Who’s going to win the next financial plumbing test? The US, of course

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Financial markets are about to embark on a global stress test, essentially imposed by the superpower that is the US. Lots of institutions, particularly those outside the US, will fail it.

From late May, in North America, the trading process for assets including stocks, corporate bonds and exchange traded funds, will speed up. Right now, it takes two days from the point where an investor hits the button to buy or sell, and the point when the related money exits one account and lands in another, a process known as settlement. In between lies a gap for confirming trades, double checking them, fixing errors, making sure assets are in the right place, calling them back in if they have been lent out, and sorting out any currency exchange transactions. 

All this involves a vast network of achingly tedious but crucial plumbing that generally troubles only the tens of thousands of people directly employed in the field or serious markets anoraks. 

But on May 28, that two-day process will become a one-day process, or T+1. The aim is laudable — time is risk. It also drags financial markets in to the TikTok age — younger retail traders struggle to understand why deals are not signed, sealed and delivered instantly. Slashing the process is a step towards a glorious but still faraway real-time future. 

The upgrade stems from the wild scenes of January 2021, when such a huge number of punters placed bets on lowly consoles retailer GameStop, and a few other stocks, that broker Robinhood froze up. Opinions on the role of two-day settlement in this differ, to put it politely. A great number fail to see the point of the rejig at all. But US regulators decided cutting settlement times would be beneficial, and so here we are. Canada and Mexico are joining in, but the dominant global role of US stocks means this is the changeover that really matters, regardless of whether the UK and Europe join in later on as expected.

For US investors and other intermediaries, this is a hassle as it crams the settlement process into just a few hours after markets close. Working hours on the east coast will have to lengthen a little. Further east, it is much more of a pain, and a costly one at that, in large part because the Earth turns at a specific pace and currency exchange trades are better priced and more liquid when their home market is awake. To get trades done, asset managers may have to accept rubbish currency exchange rates, especially on a Friday. Or they may need some kind of stop-gap measures from their banks. 

Night shifts or extra US staffing — hardly cheap options — are proving popular. “For them, it’s better to put bums on seats and take on that cost than to run the risk of liquidity shortfalls,” said Gerard Walsh, head of client solutions at custody bank Northern Trust in London. “I don’t think the market has grasped it properly.” Some will opt to buy or sell foreign currency in advance of securities trades — a clunky and undesirable outcome.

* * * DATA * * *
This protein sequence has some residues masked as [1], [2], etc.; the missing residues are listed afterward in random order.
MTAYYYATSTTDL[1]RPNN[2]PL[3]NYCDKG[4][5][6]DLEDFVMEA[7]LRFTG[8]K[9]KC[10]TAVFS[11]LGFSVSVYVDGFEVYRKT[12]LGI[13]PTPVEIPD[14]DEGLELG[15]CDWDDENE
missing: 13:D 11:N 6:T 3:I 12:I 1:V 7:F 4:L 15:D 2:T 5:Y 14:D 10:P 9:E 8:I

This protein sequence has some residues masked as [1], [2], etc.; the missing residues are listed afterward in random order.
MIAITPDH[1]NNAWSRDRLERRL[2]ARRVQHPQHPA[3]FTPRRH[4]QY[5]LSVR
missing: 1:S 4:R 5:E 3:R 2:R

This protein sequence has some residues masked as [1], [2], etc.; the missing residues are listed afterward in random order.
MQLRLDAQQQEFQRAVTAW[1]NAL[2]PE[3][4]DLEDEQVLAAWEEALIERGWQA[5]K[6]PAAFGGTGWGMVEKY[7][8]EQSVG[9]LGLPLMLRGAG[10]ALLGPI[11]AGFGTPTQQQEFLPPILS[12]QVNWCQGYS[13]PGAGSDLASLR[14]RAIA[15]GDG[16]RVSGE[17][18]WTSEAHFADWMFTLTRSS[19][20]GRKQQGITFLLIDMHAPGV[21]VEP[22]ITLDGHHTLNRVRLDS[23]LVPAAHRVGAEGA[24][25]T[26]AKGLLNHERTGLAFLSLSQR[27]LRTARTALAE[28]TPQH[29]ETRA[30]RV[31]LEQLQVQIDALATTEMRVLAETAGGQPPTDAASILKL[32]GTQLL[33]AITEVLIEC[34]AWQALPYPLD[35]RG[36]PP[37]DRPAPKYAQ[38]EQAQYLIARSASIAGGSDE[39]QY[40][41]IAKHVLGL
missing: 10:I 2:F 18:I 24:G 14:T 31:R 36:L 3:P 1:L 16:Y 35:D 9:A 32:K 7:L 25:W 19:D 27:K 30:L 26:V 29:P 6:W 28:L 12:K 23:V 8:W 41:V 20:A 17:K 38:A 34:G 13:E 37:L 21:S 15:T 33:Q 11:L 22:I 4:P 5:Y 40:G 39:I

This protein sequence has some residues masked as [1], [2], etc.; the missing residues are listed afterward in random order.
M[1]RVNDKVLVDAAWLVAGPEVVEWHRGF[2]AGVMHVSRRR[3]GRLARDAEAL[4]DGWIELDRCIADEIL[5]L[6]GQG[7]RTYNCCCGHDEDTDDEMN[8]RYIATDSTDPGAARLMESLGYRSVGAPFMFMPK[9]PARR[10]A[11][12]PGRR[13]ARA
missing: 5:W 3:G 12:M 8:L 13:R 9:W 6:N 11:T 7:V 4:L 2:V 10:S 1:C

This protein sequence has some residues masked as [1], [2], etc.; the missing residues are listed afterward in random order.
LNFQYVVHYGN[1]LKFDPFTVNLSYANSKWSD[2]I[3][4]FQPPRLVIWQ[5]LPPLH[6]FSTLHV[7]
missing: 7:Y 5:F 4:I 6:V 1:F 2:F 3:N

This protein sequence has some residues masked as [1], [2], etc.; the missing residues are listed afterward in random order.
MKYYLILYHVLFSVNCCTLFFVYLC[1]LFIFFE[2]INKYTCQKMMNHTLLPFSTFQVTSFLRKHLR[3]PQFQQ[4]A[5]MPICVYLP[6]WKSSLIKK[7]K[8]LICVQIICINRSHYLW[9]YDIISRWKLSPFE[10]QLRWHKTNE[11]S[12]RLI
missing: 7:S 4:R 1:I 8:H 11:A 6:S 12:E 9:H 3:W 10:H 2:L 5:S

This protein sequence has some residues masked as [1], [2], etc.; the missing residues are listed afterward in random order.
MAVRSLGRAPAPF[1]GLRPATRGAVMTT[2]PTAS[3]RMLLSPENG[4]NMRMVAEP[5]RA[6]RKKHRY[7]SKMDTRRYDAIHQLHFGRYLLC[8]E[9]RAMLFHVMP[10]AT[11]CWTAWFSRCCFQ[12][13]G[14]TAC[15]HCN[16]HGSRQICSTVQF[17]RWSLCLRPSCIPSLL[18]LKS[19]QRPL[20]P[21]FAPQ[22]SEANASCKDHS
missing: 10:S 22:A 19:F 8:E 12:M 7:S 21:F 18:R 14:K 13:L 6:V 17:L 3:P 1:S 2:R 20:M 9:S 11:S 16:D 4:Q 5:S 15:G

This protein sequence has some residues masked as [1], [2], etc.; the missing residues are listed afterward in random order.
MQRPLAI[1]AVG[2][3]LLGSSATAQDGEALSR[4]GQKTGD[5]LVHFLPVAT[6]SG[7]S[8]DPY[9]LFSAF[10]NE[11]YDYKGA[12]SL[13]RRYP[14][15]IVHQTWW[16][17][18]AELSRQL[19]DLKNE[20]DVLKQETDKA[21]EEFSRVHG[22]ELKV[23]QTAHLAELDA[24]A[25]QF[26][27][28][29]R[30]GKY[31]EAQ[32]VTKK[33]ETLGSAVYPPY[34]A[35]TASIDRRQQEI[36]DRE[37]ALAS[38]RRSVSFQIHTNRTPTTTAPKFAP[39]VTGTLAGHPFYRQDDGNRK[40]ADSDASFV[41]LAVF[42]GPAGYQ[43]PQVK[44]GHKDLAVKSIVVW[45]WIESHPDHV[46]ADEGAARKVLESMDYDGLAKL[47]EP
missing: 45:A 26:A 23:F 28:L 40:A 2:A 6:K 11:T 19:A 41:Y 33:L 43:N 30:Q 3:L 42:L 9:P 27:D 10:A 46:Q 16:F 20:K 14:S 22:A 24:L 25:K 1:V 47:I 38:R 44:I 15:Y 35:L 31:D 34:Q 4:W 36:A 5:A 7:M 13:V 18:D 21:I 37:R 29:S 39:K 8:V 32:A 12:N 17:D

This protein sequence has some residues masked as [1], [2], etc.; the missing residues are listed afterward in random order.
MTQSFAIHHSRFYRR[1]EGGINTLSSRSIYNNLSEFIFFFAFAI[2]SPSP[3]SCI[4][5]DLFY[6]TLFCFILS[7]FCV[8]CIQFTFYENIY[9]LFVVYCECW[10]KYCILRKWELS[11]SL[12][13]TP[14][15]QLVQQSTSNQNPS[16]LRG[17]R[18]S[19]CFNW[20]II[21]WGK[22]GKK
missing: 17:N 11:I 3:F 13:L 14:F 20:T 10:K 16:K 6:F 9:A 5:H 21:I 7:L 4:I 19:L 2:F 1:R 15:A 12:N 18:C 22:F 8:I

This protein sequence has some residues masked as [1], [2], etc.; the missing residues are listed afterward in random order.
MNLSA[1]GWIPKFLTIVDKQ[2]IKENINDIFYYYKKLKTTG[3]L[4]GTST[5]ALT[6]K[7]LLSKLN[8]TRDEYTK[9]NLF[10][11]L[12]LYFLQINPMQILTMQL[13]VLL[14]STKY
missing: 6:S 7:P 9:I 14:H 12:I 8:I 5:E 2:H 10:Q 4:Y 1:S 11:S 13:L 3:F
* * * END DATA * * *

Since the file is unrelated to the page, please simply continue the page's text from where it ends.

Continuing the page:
The other issue is that settlement processes are, as consultant Virginie O’Shea put it, “pretty crap”. The biggest, best resourced asset managers have top-notch tech that makes it run smoothly. Some of the smaller shops, however, rely on excel spreadsheets and, believe it or not, faxes. In a recent report, custody bank BNY Mellon said a third of client trades did not yet meet the future criteria. “It’s going to be an absolute mess,” said O’Shea. “Failure rates will go up . . . Transaction costs will go up.” 

Banks may decide that some of the more antiquated asset managers are simply not worth the bother. The “deal with it” view is: Those unable to execute client orders and redemptions smoothly should not be doing this job. Cash buffers in mainstream European funds are limited but should be able to cushion most of the blow. Also, faxes? Seriously?

In addition, the magic of capitalism will provide solutions. Custodian banks can step up and offer liquidity to asset managers that need it. That is true. But it comes at a cost, one that will be borne largely by those in and east of the London timezone that are already struggling to keep pace with the US investment powerhouses. Currency trading in London — the jewel in the City’s crown — is also likely to suffer.

Sticking with the pain of speeding up settlement is worth it. But this whole exercise illustrates that for all of Europe’s efforts to flex its financial muscle, if the US says jump, global investors ask how high. Other markets are, as Jim McCaughan, former chief executive of Principal Asset Management, said, “more fragile than people recognise”. This apparently minor plumbing upgrade puts the ecosystem under another layer of costly strain and further cements US dominance.

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